Courtesy of Steph Montgomery

9 Post-Baby Feels You Shouldn't Let Your Partner Blame On Hormones

By
Share

My husband is one of my favorite people on the planet, and literally one of the kindest and most caring people I know. But I learned the hard way that even the most awesome partners might not be immune to cultural stereotypes about "hormonal" postpartum women. Now, I am not saying that post-baby hormones aren't a thing (because they are), or that I didn't experience my fair share of them (because I did), but there are postpartum feels you shouldn't let your partner blame on hormones, no matter what.

This dismissive approach to all the feelings most postpartum women are bombarded by is, in my opinion, just another way our culture (and our partners) ignore women's real emotions and invalidate their experiences. Recovering from childbirth is a huge ordeal — physically, psychologically, and emotionally, Between sleep deprivation, postpartum depression, and healing physically from literally growing a human inside your body, the last thing you need (or probably appreciate) is your partner telling you that whatever it is you're feeling is "just hormones." In fact, if you ask me, the word "just" shouldn't be in your vocabulary when you're describing your partner's postpartum experience, because you probably have no idea what they are going through.

When your partner is recovering from childbirth I highly recommend not telling them how they feel, how to feel, or why they are feeling the way they feel. Instead, try asking them how they feel and what you can do to help. I can guarantee blaming their mood on hormones won't make that list. In the end and always, the little things often make the biggest difference, so make sure you pay attention to your postpartum partner and stay away from invalidating their experiences in the following circumstances (or, you know, ever):

When You Are Angry With Them

Giphy

It's infuriating when my partner blames my anger on "hormones." I mean, I am not saying that my postpartum hormones or sleep deprivation don't make me a bit more sensitive or impatient, because they do, but most of the time I get angry with him for very legit reasons. When he blames my anger on hormones, it feels at minimum like he's making a joke about my feeling, which sucks and sometimes feels like a subtle form of gaslighting. My anger is valid, and I shouldn't be made to feel otherwise.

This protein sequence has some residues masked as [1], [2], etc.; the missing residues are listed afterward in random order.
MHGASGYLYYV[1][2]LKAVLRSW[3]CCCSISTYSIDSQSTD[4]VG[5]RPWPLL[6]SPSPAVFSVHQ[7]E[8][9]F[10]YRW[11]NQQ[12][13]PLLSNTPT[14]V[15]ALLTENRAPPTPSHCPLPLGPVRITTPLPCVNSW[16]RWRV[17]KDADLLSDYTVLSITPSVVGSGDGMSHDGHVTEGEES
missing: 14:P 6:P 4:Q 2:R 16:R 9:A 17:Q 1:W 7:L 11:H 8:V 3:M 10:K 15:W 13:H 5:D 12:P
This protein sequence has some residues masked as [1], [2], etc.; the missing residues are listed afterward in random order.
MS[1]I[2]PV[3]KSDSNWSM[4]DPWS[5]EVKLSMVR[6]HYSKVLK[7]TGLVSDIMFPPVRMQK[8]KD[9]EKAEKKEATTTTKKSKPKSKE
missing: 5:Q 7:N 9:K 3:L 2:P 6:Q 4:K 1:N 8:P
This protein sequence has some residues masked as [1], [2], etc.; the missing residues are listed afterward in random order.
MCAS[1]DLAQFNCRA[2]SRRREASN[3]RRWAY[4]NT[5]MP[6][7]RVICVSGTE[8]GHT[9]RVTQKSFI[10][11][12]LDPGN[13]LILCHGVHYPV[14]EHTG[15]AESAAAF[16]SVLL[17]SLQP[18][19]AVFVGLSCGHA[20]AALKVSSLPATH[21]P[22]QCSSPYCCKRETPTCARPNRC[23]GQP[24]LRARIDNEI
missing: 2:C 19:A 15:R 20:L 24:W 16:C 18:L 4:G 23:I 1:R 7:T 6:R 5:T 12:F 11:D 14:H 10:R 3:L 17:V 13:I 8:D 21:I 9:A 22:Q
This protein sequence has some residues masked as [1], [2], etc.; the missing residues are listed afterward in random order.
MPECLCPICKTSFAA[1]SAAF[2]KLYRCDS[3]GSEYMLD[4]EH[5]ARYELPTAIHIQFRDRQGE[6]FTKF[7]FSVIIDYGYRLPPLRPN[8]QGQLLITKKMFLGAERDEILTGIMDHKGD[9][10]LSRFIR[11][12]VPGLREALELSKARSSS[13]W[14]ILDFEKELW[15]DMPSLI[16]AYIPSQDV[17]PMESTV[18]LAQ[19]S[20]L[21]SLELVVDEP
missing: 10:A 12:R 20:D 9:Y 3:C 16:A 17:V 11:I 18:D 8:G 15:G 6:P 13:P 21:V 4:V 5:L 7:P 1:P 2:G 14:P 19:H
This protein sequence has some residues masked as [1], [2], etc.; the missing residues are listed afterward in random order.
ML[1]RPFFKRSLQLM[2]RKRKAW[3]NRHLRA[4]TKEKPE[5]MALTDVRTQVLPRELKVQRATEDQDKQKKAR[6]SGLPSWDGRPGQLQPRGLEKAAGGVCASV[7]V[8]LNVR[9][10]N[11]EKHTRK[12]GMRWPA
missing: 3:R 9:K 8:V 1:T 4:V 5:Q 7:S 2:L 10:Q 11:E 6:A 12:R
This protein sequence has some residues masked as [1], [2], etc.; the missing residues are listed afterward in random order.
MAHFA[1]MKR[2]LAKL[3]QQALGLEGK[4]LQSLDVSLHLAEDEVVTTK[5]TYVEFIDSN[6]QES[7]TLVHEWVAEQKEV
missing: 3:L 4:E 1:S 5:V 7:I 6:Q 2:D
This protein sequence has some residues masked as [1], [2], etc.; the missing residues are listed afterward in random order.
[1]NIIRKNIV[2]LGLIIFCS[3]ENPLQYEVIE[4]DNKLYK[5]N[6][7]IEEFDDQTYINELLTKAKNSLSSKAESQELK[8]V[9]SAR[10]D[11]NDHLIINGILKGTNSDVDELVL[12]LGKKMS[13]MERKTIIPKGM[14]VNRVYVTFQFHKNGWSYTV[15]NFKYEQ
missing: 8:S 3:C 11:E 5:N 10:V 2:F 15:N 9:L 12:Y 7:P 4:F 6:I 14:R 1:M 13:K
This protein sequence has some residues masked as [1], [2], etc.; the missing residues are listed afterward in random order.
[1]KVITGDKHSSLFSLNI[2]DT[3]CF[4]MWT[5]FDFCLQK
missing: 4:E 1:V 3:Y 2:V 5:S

When You Are Exhausted

Sleep deprivation is real, and while hormones can play a role in disturbing your sleep postpartum, calling my exhaustion a symptom of hormones doesn't do anything to change the fact that I am tired AF. It feels pretty dismissive, actually.

When You Are Starving

Giphy

I'm not hungry because I am hormonal. I am hungry because I am recovering from growing a human in my body, pushing it out of my vagina, and creating food for it with nothing but my body, good sir. Instead of dismissing my hunger, just feed me.

When You Are Overwhelmed

Caring for a newborn involves brief periods of calm, punctuated by moments of crisis and shear terror. It's easy to get overwhelmed by the many tasks involved with childcare, recovery, and all of the other things on a person's plate, especially when you are tired and hungry, too. Feeling overwhelmed is pretty much the natural state of new moms, and not hormone-related at all.

When You Have Anxiety

Giphy

Postpartum anxiety is real, and it can be intense and debilitating. So when I am awake staring at the baby in the middle of the night, counting diapers and worrying about our baby's health and wellbeing, it's probably not a great idea to accuse me of being hormonal. Instead, tell me you are concerned about me.

When You Need A Break

Telling your partner you need a break doesn't make you a bad mom or "hormonal," it makes you resourceful. If your postpartum partner says they needs a break, don't you dare call her hormonal. Instead, ask her how long you should let her sleep or where to book a spa day.

When You Don't Feel Well

Giphy

Having a baby doesn't render a person incapable of assessing their own needs. After my second child was born, I felt lightheaded, had a headache, and saw stars. Both my (now ex) husband and the nurse suggested I was having a panic attack. Nope. I had postpartum preeclampsia. I could have died, all because they blamed my hormones. That's not OK.

When You Are Depressed

Postpartum depression can be serious. It feels like your world is crashing down, or worse, that everyone in your world would be better off without you. I freaking hate how mental health disorders are treated like they are no big deal, and that people could snap out of them if they wanted to, especially when the person suffering is a woman. If left untreated, postpartum depression can be deadly. It's not just hormones and shouldn't be dismissed as such.

When You Are Disappointed

Giphy

Being a new mom is hard AF and things don't always (or in my case, rarely) go as planned. Being disappointed is a natural response to reality not meeting your expectations. Things like not having the birth you hoped for, not being able to breastfeed, or having health unexpected health complications, or recovery setbacks are disappointing, and feelings of disappointment or frustration are natural responses, not "hormones."

Watch Romper's new video series, Romper's Doula Diaries:

Check out the entire Romper's Doula Diaries series and other videos on Facebook and the Bustle app across Apple TV, Roku, and Amazon Fire TV.